Massachusetts House Speaker Rips Senate President On Sports Betting Resistance

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The Massachusetts House of Representatives wants to legalize sports betting in the Commonwealth, as does Governor Charlie Baker.

So who stands in the way of this gambling expansion becoming law?

According to one of the highest-ranking members of the legislature, Senate President Karen Spilka (D-Ashland) is the roadblock.

House Speaker Ron Mariano (D-Quincy) isn’t happy about it.

Mariano ripped Spilka for what he sees as an unwillingness to negotiate on the matter in an interview with Bloomberg Baystate Business on Wednesday, March 2.

“It’s extremely frustrating, the amount of money we’re leaving on the table by just this stubborn reluctance to take the bill up,” Mariano said. “We have, I think, a good bill. Obviously, I’m willing to negotiate. But it takes two people to negotiate.”

The bill (H.3993) to legalize sports betting passed 156-3 in the Massachusetts House of Representatives in July 2021; the three votes against it came from Democrats. There weren’t any social conservatives in the legislature who opposed the idea.

But many social conservatives do oppose legalized gambling. And while Spilka doesn’t find much common ground with social conservatives, gambling is one issue she does.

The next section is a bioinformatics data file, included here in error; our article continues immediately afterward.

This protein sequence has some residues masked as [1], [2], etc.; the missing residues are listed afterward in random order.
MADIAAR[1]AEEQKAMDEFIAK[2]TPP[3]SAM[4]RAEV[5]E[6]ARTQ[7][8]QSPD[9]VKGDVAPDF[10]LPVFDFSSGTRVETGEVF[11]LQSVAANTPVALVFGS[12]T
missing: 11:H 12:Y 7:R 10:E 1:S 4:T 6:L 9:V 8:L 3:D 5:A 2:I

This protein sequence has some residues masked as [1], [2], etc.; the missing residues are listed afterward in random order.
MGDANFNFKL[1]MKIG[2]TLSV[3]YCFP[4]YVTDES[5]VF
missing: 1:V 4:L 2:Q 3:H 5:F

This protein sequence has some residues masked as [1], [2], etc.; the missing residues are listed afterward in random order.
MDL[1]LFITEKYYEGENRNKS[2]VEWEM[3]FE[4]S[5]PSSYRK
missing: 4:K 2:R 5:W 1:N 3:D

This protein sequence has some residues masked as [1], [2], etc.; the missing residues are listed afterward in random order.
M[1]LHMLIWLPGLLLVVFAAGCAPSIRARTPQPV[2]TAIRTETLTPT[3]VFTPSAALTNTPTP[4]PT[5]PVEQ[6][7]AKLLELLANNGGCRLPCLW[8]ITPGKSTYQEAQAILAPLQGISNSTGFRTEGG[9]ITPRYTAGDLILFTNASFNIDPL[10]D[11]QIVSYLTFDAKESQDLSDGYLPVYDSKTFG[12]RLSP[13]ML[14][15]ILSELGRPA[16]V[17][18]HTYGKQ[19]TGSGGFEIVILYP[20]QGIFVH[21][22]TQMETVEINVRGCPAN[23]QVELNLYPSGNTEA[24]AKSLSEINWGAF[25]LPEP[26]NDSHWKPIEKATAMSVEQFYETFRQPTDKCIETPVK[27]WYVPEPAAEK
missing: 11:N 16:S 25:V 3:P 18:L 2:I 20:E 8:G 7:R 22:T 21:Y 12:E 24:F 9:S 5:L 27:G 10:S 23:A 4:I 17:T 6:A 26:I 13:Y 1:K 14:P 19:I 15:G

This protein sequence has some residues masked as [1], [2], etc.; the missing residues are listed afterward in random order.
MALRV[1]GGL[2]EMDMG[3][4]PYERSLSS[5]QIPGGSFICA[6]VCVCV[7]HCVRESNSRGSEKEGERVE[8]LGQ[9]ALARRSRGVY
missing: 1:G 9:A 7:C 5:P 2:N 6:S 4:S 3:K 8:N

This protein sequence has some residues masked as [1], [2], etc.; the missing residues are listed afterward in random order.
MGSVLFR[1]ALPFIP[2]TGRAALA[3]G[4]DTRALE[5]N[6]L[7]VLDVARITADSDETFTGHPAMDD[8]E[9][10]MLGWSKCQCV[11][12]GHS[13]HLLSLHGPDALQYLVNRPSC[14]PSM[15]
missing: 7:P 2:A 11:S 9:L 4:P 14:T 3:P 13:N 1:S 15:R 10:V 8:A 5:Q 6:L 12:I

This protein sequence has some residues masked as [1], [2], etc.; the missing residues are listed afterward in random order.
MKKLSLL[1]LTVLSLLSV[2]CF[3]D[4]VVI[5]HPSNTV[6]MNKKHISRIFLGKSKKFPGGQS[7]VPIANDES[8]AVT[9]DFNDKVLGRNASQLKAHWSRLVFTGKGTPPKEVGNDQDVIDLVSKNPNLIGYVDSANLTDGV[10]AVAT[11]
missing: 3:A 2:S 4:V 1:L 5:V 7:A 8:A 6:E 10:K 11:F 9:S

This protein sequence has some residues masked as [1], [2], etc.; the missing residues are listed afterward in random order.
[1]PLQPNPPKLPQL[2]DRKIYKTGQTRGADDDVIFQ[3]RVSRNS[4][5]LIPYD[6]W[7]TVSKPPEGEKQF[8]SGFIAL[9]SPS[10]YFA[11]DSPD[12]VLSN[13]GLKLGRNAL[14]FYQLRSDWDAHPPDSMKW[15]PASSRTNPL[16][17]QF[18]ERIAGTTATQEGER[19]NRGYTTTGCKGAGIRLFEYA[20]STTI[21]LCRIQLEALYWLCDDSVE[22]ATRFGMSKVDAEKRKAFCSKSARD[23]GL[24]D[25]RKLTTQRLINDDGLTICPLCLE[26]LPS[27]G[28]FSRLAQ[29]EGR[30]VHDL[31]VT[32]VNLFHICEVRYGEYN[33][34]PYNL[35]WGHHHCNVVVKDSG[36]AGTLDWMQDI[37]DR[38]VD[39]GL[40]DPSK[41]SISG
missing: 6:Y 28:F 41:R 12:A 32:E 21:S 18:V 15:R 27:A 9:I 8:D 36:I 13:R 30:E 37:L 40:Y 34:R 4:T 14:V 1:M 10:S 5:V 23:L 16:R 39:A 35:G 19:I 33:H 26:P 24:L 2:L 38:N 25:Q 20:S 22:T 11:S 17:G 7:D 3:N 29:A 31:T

Spilka has repeatedly voiced hesitation about legalizing sports betting. In January, she reiterated that there are progressive Democrats that don’t like gambling as well. That said, she thinks passing the bill in the Massachusetts Senate wouldn’t be as easy — even if she brought it up for a vote. 

“I haven’t been shy about the fact that I’m not a big fan of gambling in general,” Spilka told State House News Service in January. “I voted no on the casino bills a few years back, but I understand that it’s popular among a lot of Massachusetts residents, which is why we are taking it seriously and listening to senators. There are senators that want it very much and senators that do not want it very much, so we are trying to figure out what we have consensus on and then to possibly move forward at that time.”

Additionally, Spilka, who decides which bills come up for votes in the Massachusetts Senate, previously said that legalizing sports betting is not a priority for her.

Last September she noted that she had other, more pressing work than trying to legalize sports betting.

“We have to do redistricting, we have to close out the books and do a supp budget, we need to do a more permanent VOTES act, our temporary [provisions] end in December,” Spilka told reporters at the time. “Some of it will depend upon bandwidth and how it stands.”

Proponents of gambling expansion argue that it will be an economic boon. They say that it will create jobs and tax revenue for the state. They also argue that people already find ways to bet, including crossing state lines.

Opponents point to the social cost of gambling. They argue that it will make people poorer because gambling exists to take people’s money — not to make them wealthier. They also worry that it will result in more people becoming addicted to gambling.

Spilka could not be reached for comment on Friday.


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